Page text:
The Power of Openess and Acceptance

Photo by Tarik Haiga

Photo by Tarik Haiga

This is a post from my friend and partner Melissa Ann Michael who wanted to share a moment of clarity she experienced when the methods used by Mindful Accord, and the soon to be Masters Of The Mind Institute are implemented.  Thank you, Melissa, for sharing your story.

Today was a rude awakening. I started my day with conflicting emotions.  My daughter was returning from a Summer visit with her father, and this left me both happy for her return, but at the same time, sad that some of my freedom was being taken away. This set the tone for my day and started the emotional rollercoaster ride.  You see my daughter's father, and I have had an extremely strained relationship for the past ten years.  It has been difficult for both of us, and its effect on our daughter has always been a concern for me.   While struggling with these feelings, I was talking to Rich Decker who is my teacher, mentor, and partner about my conflicting emotions and the regret that I felt.  He listened to me explain how this man had caused all of these problems for me.  We have not been together for several years, but we must still interact with each other because of our daughter. I kept explaining to Rich what this person had done over the years and how difficult it had become.  As I was ranting a bit, he would listen attentively then offer a response.  “What is your role in this situation?  Or in other words what was my part in the difficult interactions and resentments that have been building for years? My initial reaction was one of annoyance.  How could he possibly know how I was feeling?  He never had children, so how could he possibly understand. Much to my, surprise, he was ready, again with the response, “What was my role in this situation?”   Sometimes, when you least expect it, you, get a life lesson.  He then would ask “have I taken responsibility for my actions in this situation?”  Followed again by, “What is your part?” How did my previous words and action lead to the current situation? It made me take a mindful moment and ask myself, am I even aware of those actions?  Have I once considered that my actions are part of the reason why we are in the current situation we are in?   Can I actually say that I am wrong?  Can I tell the other person I am sorry?  Will I be authentic in my apology?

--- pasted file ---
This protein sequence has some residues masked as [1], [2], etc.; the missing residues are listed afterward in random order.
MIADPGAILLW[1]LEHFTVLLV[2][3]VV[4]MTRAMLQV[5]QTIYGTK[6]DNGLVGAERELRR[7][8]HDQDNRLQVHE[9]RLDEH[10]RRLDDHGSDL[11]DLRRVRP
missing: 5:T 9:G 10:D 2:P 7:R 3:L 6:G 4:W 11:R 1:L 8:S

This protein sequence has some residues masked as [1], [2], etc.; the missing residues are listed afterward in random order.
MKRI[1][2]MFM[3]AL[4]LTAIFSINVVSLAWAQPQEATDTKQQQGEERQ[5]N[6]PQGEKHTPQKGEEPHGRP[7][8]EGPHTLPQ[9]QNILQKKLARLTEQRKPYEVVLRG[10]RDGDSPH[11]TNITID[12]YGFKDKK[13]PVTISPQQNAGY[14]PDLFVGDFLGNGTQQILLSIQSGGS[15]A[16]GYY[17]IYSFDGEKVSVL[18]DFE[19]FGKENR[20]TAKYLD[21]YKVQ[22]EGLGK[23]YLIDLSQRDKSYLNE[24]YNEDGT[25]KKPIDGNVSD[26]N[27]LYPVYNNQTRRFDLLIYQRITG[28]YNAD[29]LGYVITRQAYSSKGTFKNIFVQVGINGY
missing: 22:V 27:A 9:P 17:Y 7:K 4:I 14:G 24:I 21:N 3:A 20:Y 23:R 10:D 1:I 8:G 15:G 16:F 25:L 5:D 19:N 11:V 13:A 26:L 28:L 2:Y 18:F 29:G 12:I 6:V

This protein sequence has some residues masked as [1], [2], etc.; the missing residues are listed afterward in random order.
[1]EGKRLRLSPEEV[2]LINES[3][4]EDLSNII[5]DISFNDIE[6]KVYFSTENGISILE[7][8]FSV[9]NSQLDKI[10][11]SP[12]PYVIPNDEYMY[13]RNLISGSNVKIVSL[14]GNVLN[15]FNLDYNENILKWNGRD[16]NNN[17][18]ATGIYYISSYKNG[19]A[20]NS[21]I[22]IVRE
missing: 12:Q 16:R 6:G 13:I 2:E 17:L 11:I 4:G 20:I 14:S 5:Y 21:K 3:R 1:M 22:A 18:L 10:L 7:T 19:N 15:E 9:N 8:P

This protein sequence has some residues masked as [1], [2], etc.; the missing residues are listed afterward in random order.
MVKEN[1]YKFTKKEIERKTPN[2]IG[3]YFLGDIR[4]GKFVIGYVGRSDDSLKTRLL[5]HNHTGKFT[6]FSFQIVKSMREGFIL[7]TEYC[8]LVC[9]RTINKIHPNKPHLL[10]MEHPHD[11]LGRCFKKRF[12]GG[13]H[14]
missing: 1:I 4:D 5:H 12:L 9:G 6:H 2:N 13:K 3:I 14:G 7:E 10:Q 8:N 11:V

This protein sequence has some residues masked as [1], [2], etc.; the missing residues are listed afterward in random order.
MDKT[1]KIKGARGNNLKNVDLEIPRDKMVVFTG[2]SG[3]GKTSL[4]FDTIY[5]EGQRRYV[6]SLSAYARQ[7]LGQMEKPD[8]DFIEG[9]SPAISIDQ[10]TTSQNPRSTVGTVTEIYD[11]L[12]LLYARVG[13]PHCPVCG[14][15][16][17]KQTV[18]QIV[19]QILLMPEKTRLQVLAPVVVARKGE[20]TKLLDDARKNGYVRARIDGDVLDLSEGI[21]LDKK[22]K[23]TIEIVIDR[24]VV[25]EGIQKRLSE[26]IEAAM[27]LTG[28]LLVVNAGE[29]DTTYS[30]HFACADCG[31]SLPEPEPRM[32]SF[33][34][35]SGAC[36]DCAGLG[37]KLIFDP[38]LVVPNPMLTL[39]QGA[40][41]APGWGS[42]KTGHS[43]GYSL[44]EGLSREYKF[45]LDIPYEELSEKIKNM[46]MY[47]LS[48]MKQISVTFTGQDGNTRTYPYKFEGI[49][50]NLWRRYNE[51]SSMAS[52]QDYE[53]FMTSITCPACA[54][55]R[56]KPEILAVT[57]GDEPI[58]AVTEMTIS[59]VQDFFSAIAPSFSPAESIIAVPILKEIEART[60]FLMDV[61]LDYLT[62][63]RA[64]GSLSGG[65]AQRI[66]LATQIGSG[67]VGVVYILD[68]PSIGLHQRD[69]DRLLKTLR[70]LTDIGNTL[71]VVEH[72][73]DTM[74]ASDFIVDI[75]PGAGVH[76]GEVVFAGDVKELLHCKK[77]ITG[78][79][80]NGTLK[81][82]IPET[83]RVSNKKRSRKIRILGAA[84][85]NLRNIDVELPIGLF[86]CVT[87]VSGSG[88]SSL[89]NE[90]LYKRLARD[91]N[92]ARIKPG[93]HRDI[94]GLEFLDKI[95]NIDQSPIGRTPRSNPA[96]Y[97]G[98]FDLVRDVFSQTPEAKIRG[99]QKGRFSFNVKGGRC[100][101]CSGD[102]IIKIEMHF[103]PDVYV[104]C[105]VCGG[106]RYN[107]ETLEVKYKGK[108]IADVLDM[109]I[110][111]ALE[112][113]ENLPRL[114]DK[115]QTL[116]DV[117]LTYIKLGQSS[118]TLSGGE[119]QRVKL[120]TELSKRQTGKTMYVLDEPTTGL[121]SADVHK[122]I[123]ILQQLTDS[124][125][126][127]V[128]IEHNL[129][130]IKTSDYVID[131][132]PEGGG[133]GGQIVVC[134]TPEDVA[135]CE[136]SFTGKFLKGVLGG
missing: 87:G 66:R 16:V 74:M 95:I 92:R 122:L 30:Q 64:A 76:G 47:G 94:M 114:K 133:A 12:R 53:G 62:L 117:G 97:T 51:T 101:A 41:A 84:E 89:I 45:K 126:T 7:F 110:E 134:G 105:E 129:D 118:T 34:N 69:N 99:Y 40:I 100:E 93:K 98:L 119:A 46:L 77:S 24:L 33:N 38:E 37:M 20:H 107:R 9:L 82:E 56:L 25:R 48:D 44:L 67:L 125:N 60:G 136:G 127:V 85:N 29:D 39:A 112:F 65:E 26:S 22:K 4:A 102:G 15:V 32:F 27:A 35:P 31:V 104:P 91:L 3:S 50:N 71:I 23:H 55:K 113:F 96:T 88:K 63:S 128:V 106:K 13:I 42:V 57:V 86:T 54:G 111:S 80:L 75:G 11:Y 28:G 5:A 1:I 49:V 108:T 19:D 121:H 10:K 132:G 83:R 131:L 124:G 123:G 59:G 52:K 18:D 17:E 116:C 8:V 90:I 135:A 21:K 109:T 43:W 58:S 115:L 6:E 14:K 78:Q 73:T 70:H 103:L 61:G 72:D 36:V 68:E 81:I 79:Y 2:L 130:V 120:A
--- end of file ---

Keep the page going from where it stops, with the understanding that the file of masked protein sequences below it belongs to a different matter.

Although I was not happy with the repeated questions, he eventually broke through.  What I came to realize is that I needed to take a hard look at myself and see that I cannot solely put the blame on the other person.   I need to understand that I played a part in the story. I have made mistakes along the way.  I now have to take responsibility for them.  Now clearly I can't go back to the past and correct them, but I can tell the other person that I have wronged them and that I am sorry, and let them know that I am working on improving myself daily. Another lesson learned from Rich is that I can't just focus on the wrongs that have been done to me. When I do this, I take myself out of the equation and remove the blame for my actions and behaviors.  I need to focus on what I want.  Which is a respectful relationship with the father of my daughter?  I need to focus on what is best for our daughter and not on any past misgivings and misunderstandings.  I need to be true to my authentic self.  I need to strive to reach my full potential as a loving and kind woman. 

Of course, at times the ego gets in the way for all of us, and we focus too much on the blame game.  We need to rise above the ego, accept our part in the situation, and seek forgiveness.  I need to stop revisiting the past, where the pain lives. Instead, I need to focus on the present. I need only use the past as a teaching tool.  Of course, this is much easier said than done.  You may fall seven times, but you get up eight.

Just to let you know my daughter's father and I had a long conversation, and I apologized for my past actions and asked how I can make this situation better.  We have begun a new healthier and respectful chapter in all three of our lives.   


In loving kindness,

Melissa Ann Michael

Peer Support Specialist